If it’s genetic, why is it changing?
| Gabriel |
In the course of an extended discussion of obesity (here, here, here, and here), Megan McArdle mentions that weight is highly heritable. She doesn’t mention it, but it’s also true that the psychometric latent variable “g” (aka, IQ) is highly heritable. The puzzling thing is that both obesity and IQ have been increasing over the last few generations. This would make sense if there were selective mortality and/or fertility such that intelligent fat people were more likely to live and have children than stupid skinny people, but there is no such selective pressure to any appreciable degree. So here we have the apparent paradox of a rapidly changing phenotype of a highly heritable trait despite minimal change in the genotype.
The paradox comes from (implicitly) understanding heritability as meaning something like a regression coefficient when it’s really more like a correlation coefficient (technically it’s a structural equation modeling phi). Although we think of correlations as being even more basic than regression coefficients, the interpretation is actually weirder. GNXP provides a very good explanation of this that is well worth reading in its entirety, but here’s the take home:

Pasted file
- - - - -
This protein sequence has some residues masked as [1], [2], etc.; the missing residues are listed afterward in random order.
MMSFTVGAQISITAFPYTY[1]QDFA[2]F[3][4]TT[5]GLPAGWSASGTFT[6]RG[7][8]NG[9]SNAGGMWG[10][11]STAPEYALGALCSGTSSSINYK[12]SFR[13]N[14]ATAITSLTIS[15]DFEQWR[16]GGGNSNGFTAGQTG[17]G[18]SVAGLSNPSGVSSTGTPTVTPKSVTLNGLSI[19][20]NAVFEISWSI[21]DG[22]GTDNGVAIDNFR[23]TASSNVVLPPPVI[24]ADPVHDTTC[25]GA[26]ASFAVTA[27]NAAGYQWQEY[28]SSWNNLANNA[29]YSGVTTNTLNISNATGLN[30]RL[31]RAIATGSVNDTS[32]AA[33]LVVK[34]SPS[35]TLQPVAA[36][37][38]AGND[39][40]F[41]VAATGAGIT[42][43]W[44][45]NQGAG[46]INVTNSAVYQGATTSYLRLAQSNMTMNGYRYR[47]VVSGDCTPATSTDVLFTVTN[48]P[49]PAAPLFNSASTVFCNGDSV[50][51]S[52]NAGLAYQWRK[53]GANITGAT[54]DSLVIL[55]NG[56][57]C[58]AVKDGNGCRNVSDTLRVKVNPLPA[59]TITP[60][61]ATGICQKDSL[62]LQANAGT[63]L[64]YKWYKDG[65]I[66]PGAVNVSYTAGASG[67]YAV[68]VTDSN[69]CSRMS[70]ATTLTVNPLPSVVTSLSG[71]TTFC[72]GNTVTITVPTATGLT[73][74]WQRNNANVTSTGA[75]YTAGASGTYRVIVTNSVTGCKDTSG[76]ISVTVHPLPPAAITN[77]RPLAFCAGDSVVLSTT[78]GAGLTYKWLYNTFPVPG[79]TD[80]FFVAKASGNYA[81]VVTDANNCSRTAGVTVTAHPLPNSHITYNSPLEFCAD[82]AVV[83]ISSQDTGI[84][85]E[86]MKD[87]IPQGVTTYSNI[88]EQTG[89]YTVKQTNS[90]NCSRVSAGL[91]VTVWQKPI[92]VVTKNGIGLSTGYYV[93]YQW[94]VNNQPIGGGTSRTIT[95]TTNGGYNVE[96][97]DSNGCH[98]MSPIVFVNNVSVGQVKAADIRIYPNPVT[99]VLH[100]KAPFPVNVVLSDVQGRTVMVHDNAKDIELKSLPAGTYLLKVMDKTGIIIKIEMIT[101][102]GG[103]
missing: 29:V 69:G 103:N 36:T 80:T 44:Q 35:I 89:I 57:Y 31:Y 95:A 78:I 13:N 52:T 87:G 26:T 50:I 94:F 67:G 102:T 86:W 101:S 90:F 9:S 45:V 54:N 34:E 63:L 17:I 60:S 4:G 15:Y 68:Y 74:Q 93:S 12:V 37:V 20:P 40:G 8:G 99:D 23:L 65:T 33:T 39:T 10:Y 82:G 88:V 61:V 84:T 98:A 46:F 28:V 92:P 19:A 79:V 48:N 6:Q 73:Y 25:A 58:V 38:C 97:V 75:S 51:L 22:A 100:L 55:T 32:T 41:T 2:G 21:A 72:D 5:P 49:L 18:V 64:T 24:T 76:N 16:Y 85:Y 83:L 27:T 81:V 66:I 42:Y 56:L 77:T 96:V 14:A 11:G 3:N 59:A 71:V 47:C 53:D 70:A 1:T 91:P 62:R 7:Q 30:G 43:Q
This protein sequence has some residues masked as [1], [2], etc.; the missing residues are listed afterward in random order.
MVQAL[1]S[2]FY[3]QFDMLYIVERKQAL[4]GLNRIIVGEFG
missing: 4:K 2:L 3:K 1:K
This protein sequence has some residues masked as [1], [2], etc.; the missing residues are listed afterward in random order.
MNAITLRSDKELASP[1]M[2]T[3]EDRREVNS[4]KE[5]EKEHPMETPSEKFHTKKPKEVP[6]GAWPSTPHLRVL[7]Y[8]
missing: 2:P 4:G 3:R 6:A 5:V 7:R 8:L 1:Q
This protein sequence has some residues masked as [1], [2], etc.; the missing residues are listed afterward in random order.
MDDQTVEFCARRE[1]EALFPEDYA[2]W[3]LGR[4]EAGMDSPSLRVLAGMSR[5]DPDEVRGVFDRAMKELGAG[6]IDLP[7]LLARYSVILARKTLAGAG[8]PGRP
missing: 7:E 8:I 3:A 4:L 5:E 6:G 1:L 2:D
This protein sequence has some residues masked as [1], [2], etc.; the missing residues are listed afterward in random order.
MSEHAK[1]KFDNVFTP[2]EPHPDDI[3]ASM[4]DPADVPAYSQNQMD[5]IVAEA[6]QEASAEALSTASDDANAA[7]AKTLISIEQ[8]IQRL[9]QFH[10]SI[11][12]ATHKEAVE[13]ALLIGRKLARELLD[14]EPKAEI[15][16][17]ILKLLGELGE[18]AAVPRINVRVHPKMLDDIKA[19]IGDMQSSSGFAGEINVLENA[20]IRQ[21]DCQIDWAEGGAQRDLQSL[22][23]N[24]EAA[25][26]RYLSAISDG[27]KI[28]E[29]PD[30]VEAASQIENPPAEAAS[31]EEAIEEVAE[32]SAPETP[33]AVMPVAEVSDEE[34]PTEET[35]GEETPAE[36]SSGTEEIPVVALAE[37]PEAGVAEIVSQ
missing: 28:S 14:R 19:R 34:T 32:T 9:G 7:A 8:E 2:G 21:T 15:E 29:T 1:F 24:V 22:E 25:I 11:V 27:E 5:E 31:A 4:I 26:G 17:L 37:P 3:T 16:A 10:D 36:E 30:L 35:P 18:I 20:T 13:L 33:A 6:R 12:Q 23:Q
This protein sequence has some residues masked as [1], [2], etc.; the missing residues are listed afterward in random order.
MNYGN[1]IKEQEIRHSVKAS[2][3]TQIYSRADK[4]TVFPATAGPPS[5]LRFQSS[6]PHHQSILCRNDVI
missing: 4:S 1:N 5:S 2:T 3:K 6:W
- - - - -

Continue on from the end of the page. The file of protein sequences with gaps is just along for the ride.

To say that a trait is .95 heritable does not mean that it is caused 95% by genes, that’s not even wrong. Rather, it is to say that 95% of the variance within the population can be accounted for by the variance of genes within the population. But heritable traits are also usually affected by environment; if you starve someone they will be short, but retain five fingers. The number of fingers you have on your hand is not heritable, because there’s no real variance within the population of the trait. It’s genetically specified, but not heritable.
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